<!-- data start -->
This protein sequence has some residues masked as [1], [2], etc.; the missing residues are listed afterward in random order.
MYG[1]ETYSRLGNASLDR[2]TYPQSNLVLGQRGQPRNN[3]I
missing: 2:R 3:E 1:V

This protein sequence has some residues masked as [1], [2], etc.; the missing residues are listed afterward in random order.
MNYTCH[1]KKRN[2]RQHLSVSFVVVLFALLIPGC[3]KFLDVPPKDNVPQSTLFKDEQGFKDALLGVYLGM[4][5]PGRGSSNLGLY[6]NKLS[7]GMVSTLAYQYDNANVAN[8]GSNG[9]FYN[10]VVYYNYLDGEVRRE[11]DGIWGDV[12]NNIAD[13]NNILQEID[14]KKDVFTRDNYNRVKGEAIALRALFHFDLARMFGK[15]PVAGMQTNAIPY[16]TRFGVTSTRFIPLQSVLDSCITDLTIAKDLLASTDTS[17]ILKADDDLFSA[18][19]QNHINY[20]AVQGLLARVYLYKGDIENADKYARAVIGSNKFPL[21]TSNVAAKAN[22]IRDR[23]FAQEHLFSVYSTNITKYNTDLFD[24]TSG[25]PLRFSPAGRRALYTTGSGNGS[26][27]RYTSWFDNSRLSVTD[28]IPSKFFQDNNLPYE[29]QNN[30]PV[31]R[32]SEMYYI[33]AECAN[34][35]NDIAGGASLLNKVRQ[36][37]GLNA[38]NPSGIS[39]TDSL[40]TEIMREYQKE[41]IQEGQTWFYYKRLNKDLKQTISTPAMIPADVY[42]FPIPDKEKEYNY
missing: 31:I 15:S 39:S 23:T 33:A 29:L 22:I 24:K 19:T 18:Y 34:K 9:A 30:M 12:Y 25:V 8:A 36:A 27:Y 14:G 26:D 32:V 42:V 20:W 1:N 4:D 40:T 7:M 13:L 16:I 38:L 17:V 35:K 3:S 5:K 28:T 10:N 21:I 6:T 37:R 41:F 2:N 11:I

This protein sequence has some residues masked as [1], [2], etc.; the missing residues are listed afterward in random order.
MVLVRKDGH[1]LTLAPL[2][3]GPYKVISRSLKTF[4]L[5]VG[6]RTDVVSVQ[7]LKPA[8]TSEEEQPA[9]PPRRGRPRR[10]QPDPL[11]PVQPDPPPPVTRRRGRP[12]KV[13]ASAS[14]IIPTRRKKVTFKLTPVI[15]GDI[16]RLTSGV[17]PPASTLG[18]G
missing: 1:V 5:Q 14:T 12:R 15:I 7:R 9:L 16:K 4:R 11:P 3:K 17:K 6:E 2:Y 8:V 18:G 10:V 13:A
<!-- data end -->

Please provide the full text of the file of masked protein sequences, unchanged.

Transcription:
This protein sequence has some residues masked as [1], [2], etc.; the missing residues are listed afterward in random order.
MYG[1]ETYSRLGNASLDR[2]TYPQSNLVLGQRGQPRNN[3]I
missing: 2:R 3:E 1:V

This protein sequence has some residues masked as [1], [2], etc.; the missing residues are listed afterward in random order.
MNYTCH[1]KKRN[2]RQHLSVSFVVVLFALLIPGC[3]KFLDVPPKDNVPQSTLFKDEQGFKDALLGVYLGM[4][5]PGRGSSNLGLY[6]NKLS[7]GMVSTLAYQYDNANVAN[8]GSNG[9]FYN[10]VVYYNYLDGEVRRE[11]DGIWGDV[12]NNIAD[13]NNILQEID[14]KKDVFTRDNYNRVKGEAIALRALFHFDLARMFGK[15]PVAGMQTNAIPY[16]TRFGVTSTRFIPLQSVLDSCITDLTIAKDLLASTDTS[17]ILKADDDLFSA[18][19]QNHINY[20]AVQGLLARVYLYKGDIENADKYARAVIGSNKFPL[21]TSNVAAKAN[22]IRDR[23]FAQEHLFSVYSTNITKYNTDLFD[24]TSG[25]PLRFSPAGRRALYTTGSGNGS[26][27]RYTSWFDNSRLSVTD[28]IPSKFFQDNNLPYE[29]QNN[30]PV[31]R[32]SEMYYI[33]AECAN[34][35]NDIAGGASLLNKVRQ[36][37]GLNA[38]NPSGIS[39]TDSL[40]TEIMREYQKE[41]IQEGQTWFYYKRLNKDLKQTISTPAMIPADVY[42]FPIPDKEKEYNY
missing: 31:I 15:S 39:S 23:T 33:A 29:L 22:I 24:K 19:T 18:Y 34:K 9:A 30:M 12:Y 25:V 8:A 36:A 27:Y 14:G 26:D 32:V 42:V 20:W 1:N 4:D 40:T 7:M 13:L 16:I 38:L 17:V 35:K 3:S 5:K 28:T 10:N 21:I 6:T 37:R 41:F 2:N 11:I

This protein sequence has some residues masked as [1], [2], etc.; the missing residues are listed afterward in random order.
MVLVRKDGH[1]LTLAPL[2][3]GPYKVISRSLKTF[4]L[5]VG[6]RTDVVSVQ[7]LKPA[8]TSEEEQPA[9]PPRRGRPRR[10]QPDPL[11]PVQPDPPPPVTRRRGRP[12]KV[13]ASAS[14]IIPTRRKKVTFKLTPVI[15]GDI[16]RLTSGV[17]PPASTLG[18]G
missing: 1:V 5:Q 14:T 12:R 15:I 7:R 9:L 16:K 4:R 11:P 3:K 17:K 6:E 2:Y 8:V 18:G 10:V 13:A